When Anxiety Makes You Feel Like a Burden on Your Workplace
I knew today was going to be rough. As soon as I woke up, I was already exhausted and dreading the day, and all I wanted to do was call out of work. But I didn’t have a clear reason as to why my anxiety was so high, so I told myself I wasn’t justified in doing so. I’d just have to get through the day.
I waited until the very last minute to get in my car and drive to work. Already late for my shift, I spent 10 minutes in the parking lot, trying to gather up the courage to go in. Once inside, I spent another 10 minutes on the bathroom floor, attempting to slow my breathing and loosen my constricting chest. It wasn’t working.
The worse my anxiety got, the more my self-esteem plummeted. I convinced myself I hadn’t tried hard enough to calm myself down. I told myself I didn’t have a good enough excuse to leave because I wasn’t physically sick. I felt guilty even considering leaving my work understaffed, and I imagined I was a burden on my managers for struggling yet again with my anxiety. I felt like a failure because I couldn’t simply ignore the negative thoughts swirling through my head.
I had to keep trying. If I went home now, I would be giving up. I had to be a dependable, reliable employee. I had to push through it and get the work done. That’s what a good worker would do in this situation. Right?
American society admires hard workers. We idolize those who stay positive despite their setbacks, and we hear countless stories of those who keep going, even though they are struggling. You’re not supposed to let anything hold you back. Getting up and going to work every day is, no matter how you feel, seen as strength. Quitting equals weakness. These are the values I’ve grown up with — the pressures that weigh on my mind every day, so much so that I have trouble accepting my own shortcomings. I struggle not to blame myself when my anxiety is too much to bear, and it’s so difficult not to feel like a failure when my anxiety keeps me from doing the things I want.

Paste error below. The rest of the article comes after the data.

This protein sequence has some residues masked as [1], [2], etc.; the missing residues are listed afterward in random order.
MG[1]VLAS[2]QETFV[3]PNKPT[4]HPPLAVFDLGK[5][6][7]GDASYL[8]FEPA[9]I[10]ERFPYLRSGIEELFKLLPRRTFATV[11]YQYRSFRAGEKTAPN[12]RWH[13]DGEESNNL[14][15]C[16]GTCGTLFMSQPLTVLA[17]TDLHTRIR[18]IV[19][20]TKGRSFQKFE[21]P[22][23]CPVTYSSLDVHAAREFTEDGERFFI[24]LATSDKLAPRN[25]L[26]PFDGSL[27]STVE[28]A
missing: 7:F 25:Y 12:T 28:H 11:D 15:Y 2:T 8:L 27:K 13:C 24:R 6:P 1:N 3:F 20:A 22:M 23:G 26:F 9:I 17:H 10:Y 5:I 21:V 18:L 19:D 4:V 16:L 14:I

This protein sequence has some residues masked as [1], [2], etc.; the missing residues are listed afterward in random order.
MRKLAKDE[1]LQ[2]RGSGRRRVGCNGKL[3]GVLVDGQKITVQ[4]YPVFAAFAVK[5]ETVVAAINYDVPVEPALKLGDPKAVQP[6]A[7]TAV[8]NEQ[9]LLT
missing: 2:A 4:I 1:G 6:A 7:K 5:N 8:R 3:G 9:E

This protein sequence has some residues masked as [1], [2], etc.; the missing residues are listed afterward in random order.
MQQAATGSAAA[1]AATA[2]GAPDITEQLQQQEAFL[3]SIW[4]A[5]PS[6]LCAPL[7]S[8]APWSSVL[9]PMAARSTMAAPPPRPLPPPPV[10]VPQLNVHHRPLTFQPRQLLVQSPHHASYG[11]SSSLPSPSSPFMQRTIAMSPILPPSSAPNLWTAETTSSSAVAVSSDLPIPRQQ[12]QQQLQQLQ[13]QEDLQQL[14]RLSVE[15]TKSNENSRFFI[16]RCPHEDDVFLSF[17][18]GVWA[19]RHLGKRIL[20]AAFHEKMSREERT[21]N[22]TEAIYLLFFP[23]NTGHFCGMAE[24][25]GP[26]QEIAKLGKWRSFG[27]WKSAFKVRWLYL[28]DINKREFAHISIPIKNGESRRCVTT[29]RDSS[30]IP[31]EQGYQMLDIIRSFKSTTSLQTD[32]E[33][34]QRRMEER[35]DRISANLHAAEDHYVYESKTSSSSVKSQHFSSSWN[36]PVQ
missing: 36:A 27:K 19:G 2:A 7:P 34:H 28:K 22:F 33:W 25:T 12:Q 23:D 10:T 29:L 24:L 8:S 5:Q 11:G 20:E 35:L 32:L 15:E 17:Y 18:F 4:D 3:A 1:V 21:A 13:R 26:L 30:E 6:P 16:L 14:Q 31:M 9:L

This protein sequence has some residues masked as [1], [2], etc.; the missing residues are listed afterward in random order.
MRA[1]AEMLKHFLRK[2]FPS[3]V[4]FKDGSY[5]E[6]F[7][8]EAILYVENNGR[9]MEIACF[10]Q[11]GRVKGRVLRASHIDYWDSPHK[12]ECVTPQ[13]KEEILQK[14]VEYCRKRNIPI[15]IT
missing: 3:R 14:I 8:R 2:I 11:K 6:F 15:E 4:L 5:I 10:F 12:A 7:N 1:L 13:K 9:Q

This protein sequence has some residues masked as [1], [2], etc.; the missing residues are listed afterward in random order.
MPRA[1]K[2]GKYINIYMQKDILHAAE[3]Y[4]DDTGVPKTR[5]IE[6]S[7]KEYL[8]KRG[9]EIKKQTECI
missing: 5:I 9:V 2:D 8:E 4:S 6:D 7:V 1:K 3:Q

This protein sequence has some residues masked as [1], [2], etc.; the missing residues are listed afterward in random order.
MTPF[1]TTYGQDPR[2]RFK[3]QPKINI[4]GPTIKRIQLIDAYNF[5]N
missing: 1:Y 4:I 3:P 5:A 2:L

But this mindset is a mistake. Giving up does not make me weak; it means I am taking care of my mental health. Calling out of work because I’m too anxious to function is not the sign of an irresponsible, unreliable employee; it is of one who knows and respects her own limits. I have to redefine success and failure, and I have to reshape my ideas of being a hard worker.
When I feel I’m not trying hard enough, I must remember that living with generalized anxiety disorder (GAD) and social anxiety disorders means I struggle and challenge myself every day. I struggle to get out of bed, to make breakfast and to take my meds. I challenge myself to put one foot in front of the other and to go out the door. My anxiety does not make me weaker than those around me. It makes me stronger every day.
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Thinkstock photo via diego_cervo